Because you melt them down the drain with hot water, you may not be thinking about what happens when they cool back down and return to a solid-state! The best practice is to wipe out solid greases with paper towels and put them in the trash. In your septic tank, the top layer of scum includes FOG, which stands for Fats, Oils, and Grease
Body grease also builds up in your drains, not much you can do about that either, but keep maintaining your drains with a drain cleaner for septic systems.
We all need to use soap but, soap scum is one of the biggest causes of clogged drains. Bar soap is a little worse than liquid soap, but all soap builds up over time. This build up happens in PVC piping as it carries away the drain water from sinks and shower stalls.
You can continue to use soap, but just be proactive and use one of the septic-safe drain cleaners on a regular basis. Get ahead of a problem before it happens!
Hair is such a drain-clogging problem. It is composed of tough strands of proteins like those in your fingernails, and it’s not easily broken down by bacteria. If there is no filter, hair will travel throughout the septic system clogging pipes or making its way to the leach field.
Even if you block long hairs with the drain grates, some hair is still making it down the drain. Hair from shaving is also making its way to your tank. Hair is part of the sludge that may not be eaten up by bacteria. Clearing your drains regularly is not going to stop you from needing a regular tank pump.
To help with hair, clean your drain grates daily and brush your hair before a shower. Do not brush your hair over the bathroom sink! Find a hall mirror if you like to see what you are doing.
Lessening the amount of hair that can get into your pipes is a good start, then use a physical type of drain-snake cleaner to pull out the hair if it clogs.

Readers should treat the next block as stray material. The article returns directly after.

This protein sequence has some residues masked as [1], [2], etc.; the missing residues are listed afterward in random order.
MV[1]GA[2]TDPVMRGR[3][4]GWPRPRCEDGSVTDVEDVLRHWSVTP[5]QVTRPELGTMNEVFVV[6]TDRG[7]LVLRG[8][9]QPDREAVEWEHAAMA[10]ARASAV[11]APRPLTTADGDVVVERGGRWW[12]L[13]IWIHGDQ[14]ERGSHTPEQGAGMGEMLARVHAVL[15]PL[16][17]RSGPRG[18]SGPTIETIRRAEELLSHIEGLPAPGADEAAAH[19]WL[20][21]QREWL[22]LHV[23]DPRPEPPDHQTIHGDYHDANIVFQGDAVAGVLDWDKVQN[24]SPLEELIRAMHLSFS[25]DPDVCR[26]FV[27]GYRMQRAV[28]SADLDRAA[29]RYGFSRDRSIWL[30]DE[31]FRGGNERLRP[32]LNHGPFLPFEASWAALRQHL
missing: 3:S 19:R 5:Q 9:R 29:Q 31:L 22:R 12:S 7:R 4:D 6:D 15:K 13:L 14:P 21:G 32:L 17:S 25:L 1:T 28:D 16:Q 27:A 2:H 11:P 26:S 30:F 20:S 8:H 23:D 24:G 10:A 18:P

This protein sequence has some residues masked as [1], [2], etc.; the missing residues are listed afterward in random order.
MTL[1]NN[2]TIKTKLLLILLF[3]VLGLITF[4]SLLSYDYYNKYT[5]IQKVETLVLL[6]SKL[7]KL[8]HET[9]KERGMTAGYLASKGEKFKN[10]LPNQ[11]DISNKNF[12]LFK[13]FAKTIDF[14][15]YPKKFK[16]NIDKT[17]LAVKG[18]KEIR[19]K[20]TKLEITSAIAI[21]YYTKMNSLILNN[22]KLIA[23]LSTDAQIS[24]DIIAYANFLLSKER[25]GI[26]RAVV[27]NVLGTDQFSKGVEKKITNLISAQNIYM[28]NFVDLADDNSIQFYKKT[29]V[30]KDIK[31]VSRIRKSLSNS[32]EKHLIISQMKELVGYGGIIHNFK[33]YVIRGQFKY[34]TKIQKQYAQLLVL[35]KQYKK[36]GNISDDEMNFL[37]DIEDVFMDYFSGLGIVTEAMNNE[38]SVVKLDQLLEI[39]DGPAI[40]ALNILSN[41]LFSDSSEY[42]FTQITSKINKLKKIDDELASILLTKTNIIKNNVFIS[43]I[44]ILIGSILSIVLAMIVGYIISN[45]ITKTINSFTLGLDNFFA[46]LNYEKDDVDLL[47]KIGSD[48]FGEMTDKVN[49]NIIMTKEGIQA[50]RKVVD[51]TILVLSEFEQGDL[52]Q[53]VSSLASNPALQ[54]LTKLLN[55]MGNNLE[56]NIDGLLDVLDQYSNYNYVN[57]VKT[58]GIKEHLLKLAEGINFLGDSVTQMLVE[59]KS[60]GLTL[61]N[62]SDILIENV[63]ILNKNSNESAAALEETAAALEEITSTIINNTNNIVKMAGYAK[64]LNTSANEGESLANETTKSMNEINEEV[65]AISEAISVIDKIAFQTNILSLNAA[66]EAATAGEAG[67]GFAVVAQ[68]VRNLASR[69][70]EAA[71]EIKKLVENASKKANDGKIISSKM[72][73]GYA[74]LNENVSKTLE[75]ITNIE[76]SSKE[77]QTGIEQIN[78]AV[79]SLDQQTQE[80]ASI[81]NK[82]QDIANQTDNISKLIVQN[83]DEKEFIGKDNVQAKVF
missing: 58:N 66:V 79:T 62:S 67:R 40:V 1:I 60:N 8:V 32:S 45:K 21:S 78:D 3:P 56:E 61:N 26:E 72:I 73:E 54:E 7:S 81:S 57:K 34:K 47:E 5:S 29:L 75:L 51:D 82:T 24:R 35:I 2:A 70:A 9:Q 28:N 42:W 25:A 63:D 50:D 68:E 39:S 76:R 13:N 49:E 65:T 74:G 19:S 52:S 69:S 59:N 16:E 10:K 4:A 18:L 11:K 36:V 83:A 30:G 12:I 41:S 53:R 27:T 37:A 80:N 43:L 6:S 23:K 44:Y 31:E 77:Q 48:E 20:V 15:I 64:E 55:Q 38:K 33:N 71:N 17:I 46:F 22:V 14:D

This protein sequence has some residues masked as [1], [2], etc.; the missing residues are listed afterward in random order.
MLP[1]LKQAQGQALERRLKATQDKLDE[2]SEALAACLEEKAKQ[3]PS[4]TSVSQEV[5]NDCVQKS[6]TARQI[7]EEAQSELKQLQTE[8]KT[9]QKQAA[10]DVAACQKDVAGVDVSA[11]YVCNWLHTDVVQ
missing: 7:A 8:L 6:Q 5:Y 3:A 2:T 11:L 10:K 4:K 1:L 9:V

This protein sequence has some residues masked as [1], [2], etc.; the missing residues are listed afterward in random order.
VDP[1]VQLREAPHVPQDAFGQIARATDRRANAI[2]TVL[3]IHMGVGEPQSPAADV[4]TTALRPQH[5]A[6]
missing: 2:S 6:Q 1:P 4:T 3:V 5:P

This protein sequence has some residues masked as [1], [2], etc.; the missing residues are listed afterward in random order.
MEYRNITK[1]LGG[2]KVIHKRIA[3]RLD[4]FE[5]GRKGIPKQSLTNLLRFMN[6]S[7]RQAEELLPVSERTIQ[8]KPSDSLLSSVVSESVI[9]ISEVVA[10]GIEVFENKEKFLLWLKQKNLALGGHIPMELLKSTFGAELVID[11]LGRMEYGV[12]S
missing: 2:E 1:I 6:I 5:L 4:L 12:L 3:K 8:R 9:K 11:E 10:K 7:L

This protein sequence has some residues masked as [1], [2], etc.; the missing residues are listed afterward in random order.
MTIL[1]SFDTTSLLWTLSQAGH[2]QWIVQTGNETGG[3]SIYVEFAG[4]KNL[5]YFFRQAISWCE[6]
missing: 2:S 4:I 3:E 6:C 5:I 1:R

Most toilet paper is made to break up in water. Some are better at breaking up, and these are the ones you want for your septic system. Read the packaging on your toilet paper to see if it says septic-safe. Toilet paper with lotion is not a good idea for the septic, and heavy extra comfort paper may ball up as well.
Types of paper that you should never flush include tissue paper, paper towels, table napkins, wet butt wipes, baby wipes, cotton balls, and female sanitary products (tampons). If it is not toilet paper don’t flush it!
Facial-Tissues and dinner napkins are woven together in different ways that do not dissolve in water the same as toilet paper. Just make sure to throw all of these non-toilet paper items in a trash can.
Even toilet paper will clog the drain, especially if it is already slow and you try and flush big wads.
Other drain-clogging culprits
Some other culprits to a clog you may not have thought much about are, makeup, toothpaste, dirt, and minerals. These items may not be the main cause of a clog, but they are adding to one forming.
Wipe up make-up spills, wipe up toothpaste spills, and knock the dirt off outside before rinsing it down the drain.
The minerals in your water are out of your control, water with substantial amounts of calcium and magnesium is referred to as “hard water.” This hard water causes more soap scum to form. And to make it worse, hard water makes it difficult for soap to do its job, so people with hard water tend to use even more soap.
The use of water softeners and septic systems is still an ongoing discussion. More research would be required if you are thinking about a water softener and a septic system.
Natural Chemicals and Septic Safe.
Naturally occurring chemicals like Lye and Sodium Hydroxide can be used in septic systems, but should they?
They react with the blockage and get the job done. Sodium hydroxide may cause serious damage to your septic tank if it exceeds the maximum daily dosage. Lye will also kill off the bacteria if used on a regular basis, again it is marked as septic-safe in specified amounts.
So they are marked as septic-safe because they have a daily limit. Just like your tank can survive other cleaners and bleach in normal use amounts. It is better to choose a product that is beneficial to your septic system, a product that is bio-degradable, green, and non-toxic.
Other natural chemicals that are readily available are baking soda and vinegar. Baking soda and vinegar are safe and effective cleaners for your household drains and they are 100% safe for your septic tank and drain field.
Conclusion to the best drain cleaner for septic systems
The best practice is to limit the bad things going down your drain, and regular drain maintenance is a must. Never use harsh chemical de-cloggers with your septic system. Even when using green cleaners, always wear gloves and eye protection is a must.
Get your tank inspected, and pumped when it is needed. Look after your bacteria, by using safe cleaning products as well as a safe drain cleaner for septic systems on a regular basis.